Humanitarian space should also be understood as that part of the response to conflict that deals exclusively and credibly with humanitarian concerns, and thus poses no threat to any of the parties involved in the conflict. For this to work, however, a humanitarian actor has to uphold these principles consistently across time and space. A politically motivated or tainted action at one time, in one context, tends to influence how future actions are perceived. The same is true for the actions and behaviour of individual staff.

 The ICRC subscribes to what is probably the most restrictive interpretation of neutral, independent and impartial humanitarian action. Physical access to populations affected by conflict is at the core of its mode of operation. Perception and acceptance among all stakeholders are key to ensuring access. Persuading stakeholders of the ICRC’s neutrality, independence and impartiality, as well as its capacity to deliver a credible and purely humanitarian response, depends on a broad dialogue with all stakeholders, as well as on its actions in all its operational contexts. Strict confidentiality, sparse recourse to public denunciation and the formal refusal to collaborate with or testify in tribunals all serve to diminish any perceived threat deriving from the ICRC’s presence.


Principles in practice

Among the range of humanitarian activities implemented by the ICRC in Colombia, its role as a neutral mediator in kidnap cases best illustrates the importance of being perceived as a neutral, independent and impartial humanitarian organisation. The ICRC has been involved in the release of hundreds of hostages in Colombia, dating back to 1980. In order to continue acting as a neutral intermediary, the ICRC has had to develop and maintain a dialogue with all the parties involved in the conflict. It is only through this dialogue that the organisation can maintain the necessary trust and acceptance of all stakeholders, allowing the ICRC to operate effectively and safely in the territories these actors control. Building this trust and acceptance takes time and demands patience; it is a long-term process aimed at convincing all the stakeholders that the ICRC is effectively neutral and is not part of any political or military agenda.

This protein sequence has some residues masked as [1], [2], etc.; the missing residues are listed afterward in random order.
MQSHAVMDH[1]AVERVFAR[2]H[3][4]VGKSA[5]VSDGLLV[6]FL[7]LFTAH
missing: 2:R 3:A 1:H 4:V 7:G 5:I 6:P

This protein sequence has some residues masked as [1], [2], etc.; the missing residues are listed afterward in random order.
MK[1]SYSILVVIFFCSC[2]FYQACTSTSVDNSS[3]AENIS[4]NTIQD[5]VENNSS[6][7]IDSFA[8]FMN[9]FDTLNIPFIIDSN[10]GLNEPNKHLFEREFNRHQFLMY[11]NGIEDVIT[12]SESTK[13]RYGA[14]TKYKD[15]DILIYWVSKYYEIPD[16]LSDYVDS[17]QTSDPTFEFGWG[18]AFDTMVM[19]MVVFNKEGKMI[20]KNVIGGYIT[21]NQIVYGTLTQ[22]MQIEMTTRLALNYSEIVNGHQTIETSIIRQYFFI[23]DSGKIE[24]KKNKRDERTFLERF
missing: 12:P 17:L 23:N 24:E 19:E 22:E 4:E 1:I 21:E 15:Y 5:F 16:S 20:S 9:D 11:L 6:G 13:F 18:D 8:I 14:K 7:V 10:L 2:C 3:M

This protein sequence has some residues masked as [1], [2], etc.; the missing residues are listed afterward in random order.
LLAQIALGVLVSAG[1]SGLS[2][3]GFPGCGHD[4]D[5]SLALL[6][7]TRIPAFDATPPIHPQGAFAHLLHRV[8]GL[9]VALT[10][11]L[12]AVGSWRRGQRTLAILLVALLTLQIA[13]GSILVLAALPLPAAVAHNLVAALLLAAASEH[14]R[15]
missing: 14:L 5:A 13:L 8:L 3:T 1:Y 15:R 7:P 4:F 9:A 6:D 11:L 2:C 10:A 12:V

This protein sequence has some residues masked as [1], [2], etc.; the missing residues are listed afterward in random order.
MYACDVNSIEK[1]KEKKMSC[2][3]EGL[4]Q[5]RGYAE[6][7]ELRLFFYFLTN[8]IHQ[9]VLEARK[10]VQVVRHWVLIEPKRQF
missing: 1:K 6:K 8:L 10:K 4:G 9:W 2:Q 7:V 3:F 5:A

The fact that the ICRC has been present in Colombia since 1969 and has been able to develop the full range of humanitarian activities since then has certainly helped the organisation to be known, recognised and respected as a strictly neutral, independent and impartial actor, with an exclusively humanitarian mission. Nevertheless, such trust is fragile. Misperceptions, misunderstandings and confusion with other actors can rapidly destroy this capital of trust and endanger humanitarian action. It is essential that all parties respect the specific mandate of the ICRC, and do not seek to exploit or instrumentalise the organisation’s strictly neutral and independent character.

 ICRC delegates need to be present in the field, close to those who are affected by the conflict, to meet their need for protection and assistance. To do this, they need to meet, negotiate or deal with the whole range of different arms carriers or other influential stakeholders. Through this permanent dialogue, the ICRC also tries to influence the behaviour and attitudes of those who are often the source of the humanitarian problem.